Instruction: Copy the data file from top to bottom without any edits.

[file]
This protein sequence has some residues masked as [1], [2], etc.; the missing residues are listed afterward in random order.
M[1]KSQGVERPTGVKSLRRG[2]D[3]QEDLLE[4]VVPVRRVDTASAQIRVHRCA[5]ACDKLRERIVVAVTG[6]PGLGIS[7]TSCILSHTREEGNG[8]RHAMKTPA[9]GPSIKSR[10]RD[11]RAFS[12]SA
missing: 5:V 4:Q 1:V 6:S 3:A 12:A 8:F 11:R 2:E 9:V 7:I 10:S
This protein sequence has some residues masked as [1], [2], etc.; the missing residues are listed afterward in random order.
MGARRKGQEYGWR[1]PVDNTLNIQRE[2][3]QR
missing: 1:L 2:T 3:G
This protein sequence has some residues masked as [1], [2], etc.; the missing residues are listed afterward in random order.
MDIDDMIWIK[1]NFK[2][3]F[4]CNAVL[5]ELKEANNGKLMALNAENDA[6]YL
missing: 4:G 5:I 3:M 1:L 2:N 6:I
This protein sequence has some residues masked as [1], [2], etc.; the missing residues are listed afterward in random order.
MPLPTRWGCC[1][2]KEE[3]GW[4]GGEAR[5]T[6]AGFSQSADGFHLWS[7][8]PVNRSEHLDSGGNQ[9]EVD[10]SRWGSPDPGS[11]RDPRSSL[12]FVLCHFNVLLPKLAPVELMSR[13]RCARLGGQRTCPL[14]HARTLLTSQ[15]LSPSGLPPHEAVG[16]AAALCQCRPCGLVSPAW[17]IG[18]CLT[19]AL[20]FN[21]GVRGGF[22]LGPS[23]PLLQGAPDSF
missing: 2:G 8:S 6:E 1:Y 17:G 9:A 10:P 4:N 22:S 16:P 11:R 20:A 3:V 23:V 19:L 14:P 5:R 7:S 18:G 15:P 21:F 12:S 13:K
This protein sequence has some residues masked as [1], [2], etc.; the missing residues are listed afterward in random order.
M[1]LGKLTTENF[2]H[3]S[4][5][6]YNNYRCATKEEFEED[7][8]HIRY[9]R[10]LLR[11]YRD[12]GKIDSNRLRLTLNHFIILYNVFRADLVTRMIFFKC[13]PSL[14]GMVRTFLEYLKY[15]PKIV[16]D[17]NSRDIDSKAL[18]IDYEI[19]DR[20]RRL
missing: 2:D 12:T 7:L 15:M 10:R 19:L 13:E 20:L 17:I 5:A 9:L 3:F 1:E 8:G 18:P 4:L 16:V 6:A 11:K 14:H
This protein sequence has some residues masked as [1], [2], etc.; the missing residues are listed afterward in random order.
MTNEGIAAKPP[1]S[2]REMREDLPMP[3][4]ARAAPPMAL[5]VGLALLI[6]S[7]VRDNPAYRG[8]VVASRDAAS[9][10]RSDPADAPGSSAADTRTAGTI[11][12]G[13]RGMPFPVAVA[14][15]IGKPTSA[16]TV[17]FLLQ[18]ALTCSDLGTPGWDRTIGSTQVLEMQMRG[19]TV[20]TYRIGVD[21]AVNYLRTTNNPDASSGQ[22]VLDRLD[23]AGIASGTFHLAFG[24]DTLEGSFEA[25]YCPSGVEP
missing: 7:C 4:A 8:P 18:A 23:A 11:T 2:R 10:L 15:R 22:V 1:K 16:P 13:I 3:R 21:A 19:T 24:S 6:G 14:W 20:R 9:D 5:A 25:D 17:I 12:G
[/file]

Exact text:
This protein sequence has some residues masked as [1], [2], etc.; the missing residues are listed afterward in random order.
M[1]KSQGVERPTGVKSLRRG[2]D[3]QEDLLE[4]VVPVRRVDTASAQIRVHRCA[5]ACDKLRERIVVAVTG[6]PGLGIS[7]TSCILSHTREEGNG[8]RHAMKTPA[9]GPSIKSR[10]RD[11]RAFS[12]SA
missing: 5:V 4:Q 1:V 6:S 3:A 12:A 8:F 11:R 2:E 9:V 7:I 10:S
This protein sequence has some residues masked as [1], [2], etc.; the missing residues are listed afterward in random order.
MGARRKGQEYGWR[1]PVDNTLNIQRE[2][3]QR
missing: 1:L 2:T 3:G
This protein sequence has some residues masked as [1], [2], etc.; the missing residues are listed afterward in random order.
MDIDDMIWIK[1]NFK[2][3]F[4]CNAVL[5]ELKEANNGKLMALNAENDA[6]YL
missing: 4:G 5:I 3:M 1:L 2:N 6:I
This protein sequence has some residues masked as [1], [2], etc.; the missing residues are listed afterward in random order.
MPLPTRWGCC[1][2]KEE[3]GW[4]GGEAR[5]T[6]AGFSQSADGFHLWS[7][8]PVNRSEHLDSGGNQ[9]EVD[10]SRWGSPDPGS[11]RDPRSSL[12]FVLCHFNVLLPKLAPVELMSR[13]RCARLGGQRTCPL[14]HARTLLTSQ[15]LSPSGLPPHEAVG[16]AAALCQCRPCGLVSPAW[17]IG[18]CLT[19]AL[20]FN[21]GVRGGF[22]LGPS[23]PLLQGAPDSF
missing: 2:G 8:S 6:E 1:Y 17:G 9:A 10:P 4:N 22:S 16:P 11:R 20:A 3:V 23:V 19:L 14:P 5:R 7:S 18:G 15:P 21:F 12:S 13:K
This protein sequence has some residues masked as [1], [2], etc.; the missing residues are listed afterward in random order.
M[1]LGKLTTENF[2]H[3]S[4][5][6]YNNYRCATKEEFEED[7][8]HIRY[9]R[10]LLR[11]YRD[12]GKIDSNRLRLTLNHFIILYNVFRADLVTRMIFFKC[13]PSL[14]GMVRTFLEYLKY[15]PKIV[16]D[17]NSRDIDSKAL[18]IDYEI[19]DR[20]RRL
missing: 2:D 12:T 7:L 15:M 10:R 19:L 13:E 20:L 17:I 5:A 9:L 3:F 1:E 8:G 18:P 4:L 16:V 6:A 11:K 14:H
This protein sequence has some residues masked as [1], [2], etc.; the missing residues are listed afterward in random order.
MTNEGIAAKPP[1]S[2]REMREDLPMP[3][4]ARAAPPMAL[5]VGLALLI[6]S[7]VRDNPAYRG[8]VVASRDAAS[9][10]RSDPADAPGSSAADTRTAGTI[11][12]G[13]RGMPFPVAVA[14][15]IGKPTSA[16]TV[17]FLLQ[18]ALTCSDLGTPGWDRTIGSTQVLEMQMRG[19]TV[20]TYRIGVD[21]AVNYLRTTNNPDASSGQ[22]VLDRLD[23]AGIASGTFHLAFG[24]DTLEGSFEA[25]YCPSGVEP
missing: 7:C 4:A 8:P 18:A 23:A 11:T 2:R 10:L 15:R 22:V 1:K 16:P 13:I 3:R 21:A 19:T 24:S 6:G 14:W 20:R 9:D 5:A 25:D 17:I 12:G